Cochlear Implants: Chloe’s Hearing Journey Continues
I wouldn’t have really ever expected to see the results that we’re seeing.
Chloe Jean Brauer was born on August, 24 2011. She was born with bilateral profound hearing loss.
She’s never going to hear my voice. She’s never going to hear her sister sing the lullabies to her.
Chloe was referred to Boys Town National Research Hospital. The family learned about cochlear implants.
We’ve been told it’s a lot of work but our ultimate goal is to get her to spoken language.
Chloe Brauer received bilateral cochlear implants at Boys Town National Research Hospital.
Her left ear was the 50th cochlear implant performed at the hospital.
One year later
“Hi Daddy!” “Hi Chloe!” “Chloe’s chair.” “Chloe’s chair?” “Yeah!”
“Daddy!” “Yeah, Daddy’s watching you listen.”
“My puppy?” “You need your puppy?” “Yeah.” “You better go find it.”
It’s been a year and I wouldn’t have ever guessed that she was putting three and four words together. She verbalizes in words what she wants.
And the words that she uses are tough words and she’ll just rattle them off. It’s amazing to think that not very long ago that wasn’t possible and all the things she would be missing if she didn’t have those.
“Move Daddy!” “Move Daddy?” “Alright.”
Chloe enjoys her cochlear implants. She doesn’t sleep with them so first thing in the morning, when she realizes you have them ready to put on, she gets excited.
The smile on her face is priceless because, to me, we made the right decision. She knows what her cochlear implants provide for her and she wants that as well.
“What does that say?”
“Frog.” “What does a frog say Chloe?” “Ribbit!”
Sydney has always been a great big sister. She’s a little audiologist. She’s constantly working with her. We don’t ask her to do it. She wants Chloe to be able to hear her.
“Uh, my baby is there.” “Your baby is there, yup.” “Sydney’s baby.”
Every day is a learning moment. Her responding to her name when you walked in the room and said hi Chloe and she would turn and look for you. That was neat. She’s got it. She’s not just responding to a door slamming or something dropping on the floor. She heard my voice and she’s looking for me.
“Mommy, help!” “Mommy help?” “Yeah.” “Eyes?”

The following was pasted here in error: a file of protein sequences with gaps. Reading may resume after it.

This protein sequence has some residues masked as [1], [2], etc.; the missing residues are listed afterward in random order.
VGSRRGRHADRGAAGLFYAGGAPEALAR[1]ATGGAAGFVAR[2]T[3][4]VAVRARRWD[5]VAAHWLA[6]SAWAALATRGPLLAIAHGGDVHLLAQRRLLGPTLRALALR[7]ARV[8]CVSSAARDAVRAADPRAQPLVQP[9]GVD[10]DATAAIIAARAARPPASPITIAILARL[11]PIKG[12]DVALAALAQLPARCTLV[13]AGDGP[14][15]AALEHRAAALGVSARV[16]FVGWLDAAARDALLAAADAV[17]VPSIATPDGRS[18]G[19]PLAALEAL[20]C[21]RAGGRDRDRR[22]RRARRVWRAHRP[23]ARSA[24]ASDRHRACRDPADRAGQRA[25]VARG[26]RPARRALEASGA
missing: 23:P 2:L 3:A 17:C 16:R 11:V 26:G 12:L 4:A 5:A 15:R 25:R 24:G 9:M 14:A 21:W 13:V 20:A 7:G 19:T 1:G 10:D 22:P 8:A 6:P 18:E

I am blessed that she verbalizes her wants and demands as often as she does, but sometimes it’s a little frustrating. Just like normal, she’s almost two, getting in to those “terrible twos,” and “independent twos,” but for her to tell me, “Move Mommy,” when I need to step aside because she’s trying to move her baby, a year ago I didn’t know what her language would be like.
It’s rewarding as parents to know that hard work does pay off and you can look back and say we didn’t leave anything on the table. We did it all and it’s worked, it’s paid off and she’s going to be so much better off for that.
The next step, for us, is to get her in to mainstream and get her started right with the rest of the kids her own age. Hopefully pre-school but kindergarten for sure and keep her on track.
“Bird.” “Bird.” “Ball.” “Ball.”
I call Boys Town our family and that’s very much what they are. You feel that when you’re there. They like to hear about what Chloe’s doing just as much as you like to talk about what your child’s doing. I know that if anything would ever happen and we would need them, they’d be right there.
Everybody’s pulling in the same direction. This is the mission and we’re going to do it.
“Did you hear that one?”
Boys Town has a place in my heart and always will. I will forever be thankful for them.
The Cochlear Implant Center at Boys Town National Research Hospital has served children and adults with severe or profound hearing loss for more than a decade with comprehensive clinical services. Join us as we celebrate our 500th cochlear implant and watch how it has changed Chloe's life in the past year.